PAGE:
Consider why this matters. Think back to all the discussion before the U.S. government invaded Iraq in March 2003. One of the biggest issues was whether, and to what extent, Saddam Hussein had weapons of mass destruction. We now know that he didn’t have such weapons – even many of Bush’s defenders will admit his error. We don’t even need to get into the issue of whether Bush was lying. Even if we assume the best – that Bush was saying what he thought to be true – the point is that we could have had a much better discussion of the issue if Bush had followed the Constitution. If Congress had actually decided to vote on whether or not to declare war on Iraq, they would have had a debate. If they had had a debate, there would have been multiple sources of information about the weapons of mass destruction. But by violating his oath to uphold the Constitution, Bush made sure that there wasn’t an extensive debate.

Now, Bush is not the first offender here; he has joined a long list of past offenders. In fact, every president since Harry Truman, with the possible exception of Jimmy Carter, has made war without a congressional declaration. That means Dwight Eisenhower, John F. Kennedy, Lyndon Johnson, Richard Nixon, Gerald Ford, Ronald Reagan, George H.W. Bush, Bill Clinton, and George W. Bush. And many presidents before Harry Truman made war without a declaration also, including Franklin Roosevelt. There’s lots of blame to go around.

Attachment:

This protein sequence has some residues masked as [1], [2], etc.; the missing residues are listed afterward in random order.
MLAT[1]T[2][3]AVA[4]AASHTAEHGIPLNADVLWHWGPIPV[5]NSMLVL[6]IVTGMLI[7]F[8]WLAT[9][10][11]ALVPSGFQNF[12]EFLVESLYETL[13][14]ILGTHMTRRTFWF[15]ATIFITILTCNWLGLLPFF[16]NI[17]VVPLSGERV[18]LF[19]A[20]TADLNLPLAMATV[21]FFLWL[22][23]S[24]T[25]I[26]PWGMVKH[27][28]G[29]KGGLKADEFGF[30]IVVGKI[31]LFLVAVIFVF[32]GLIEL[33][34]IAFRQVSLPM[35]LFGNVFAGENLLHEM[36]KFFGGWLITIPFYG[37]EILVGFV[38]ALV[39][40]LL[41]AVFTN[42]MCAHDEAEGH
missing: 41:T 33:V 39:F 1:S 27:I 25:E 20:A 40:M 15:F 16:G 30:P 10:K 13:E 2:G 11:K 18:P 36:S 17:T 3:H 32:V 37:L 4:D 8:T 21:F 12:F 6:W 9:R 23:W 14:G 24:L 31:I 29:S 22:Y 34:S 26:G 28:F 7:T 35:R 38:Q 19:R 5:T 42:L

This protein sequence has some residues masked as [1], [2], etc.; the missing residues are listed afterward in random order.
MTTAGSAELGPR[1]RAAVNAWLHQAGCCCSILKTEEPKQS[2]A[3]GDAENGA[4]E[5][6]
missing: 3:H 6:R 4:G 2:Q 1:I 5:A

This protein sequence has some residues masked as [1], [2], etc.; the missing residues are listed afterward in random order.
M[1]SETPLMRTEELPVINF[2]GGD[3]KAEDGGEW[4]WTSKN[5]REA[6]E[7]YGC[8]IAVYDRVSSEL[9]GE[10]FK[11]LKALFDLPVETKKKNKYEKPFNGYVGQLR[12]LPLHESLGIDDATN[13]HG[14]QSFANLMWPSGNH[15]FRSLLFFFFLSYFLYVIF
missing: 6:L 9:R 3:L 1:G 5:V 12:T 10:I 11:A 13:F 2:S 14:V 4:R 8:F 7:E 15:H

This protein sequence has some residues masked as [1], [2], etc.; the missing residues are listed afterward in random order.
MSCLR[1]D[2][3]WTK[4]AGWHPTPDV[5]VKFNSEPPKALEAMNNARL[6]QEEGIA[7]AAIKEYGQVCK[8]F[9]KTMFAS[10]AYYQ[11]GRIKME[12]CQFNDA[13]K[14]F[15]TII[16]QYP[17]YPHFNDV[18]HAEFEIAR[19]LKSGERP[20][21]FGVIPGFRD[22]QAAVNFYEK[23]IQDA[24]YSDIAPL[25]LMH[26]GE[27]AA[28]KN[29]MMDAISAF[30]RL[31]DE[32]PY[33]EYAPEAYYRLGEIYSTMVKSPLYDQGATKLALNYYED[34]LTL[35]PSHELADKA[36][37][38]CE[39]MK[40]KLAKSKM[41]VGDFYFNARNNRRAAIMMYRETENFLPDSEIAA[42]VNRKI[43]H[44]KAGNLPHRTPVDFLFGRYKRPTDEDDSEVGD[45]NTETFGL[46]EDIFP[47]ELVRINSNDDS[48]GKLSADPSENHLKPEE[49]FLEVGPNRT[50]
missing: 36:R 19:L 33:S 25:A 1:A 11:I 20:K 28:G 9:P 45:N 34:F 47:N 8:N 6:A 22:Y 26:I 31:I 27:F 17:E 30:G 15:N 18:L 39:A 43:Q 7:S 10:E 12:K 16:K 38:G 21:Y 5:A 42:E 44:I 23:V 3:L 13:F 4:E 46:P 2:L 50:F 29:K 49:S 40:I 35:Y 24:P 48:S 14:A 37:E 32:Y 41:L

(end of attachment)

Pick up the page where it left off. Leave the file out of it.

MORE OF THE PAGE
Moreover, past presidents, sometimes with the consent of Congress, have used war to increase their power, ignoring the Constitution in the process. The most egregious offenders in the 20th century were President Woodrow Wilson and President Franklin D. Roosevelt. Wilson’s Espionage Act was used to end free speech during World War I. Indeed, the U.S. government imprisoned a man against whom Wilson had run in 1912, the Socialist presidential candidate Eugene V. Debs, for violating the Espionage Act.

And what was Debs’ crime? He had given a speech in which he challenged Wilson’s military draft and challenged the war. In one of its most shameful decisions, Schenck v. United States, the U.S. Supreme Court voted 9-0 to uphold the Espionage Act’s restrictions on free speech. Indeed it was in the Schenck decision that Supreme Court Justice Oliver Wendell Holmes made his famous statement that “[t]he most stringent protection of free speech would not protect a man in falsely shouting fire in a theater.” Great line, but Holmes never connected it with the case at hand. Schenck was arguing against the military draft on the grounds that it violated the Thirteenth Amendment by imposing involuntary servitude. Holmes never said how that was like falsely crying fire. It seems to me that the fire was quite real.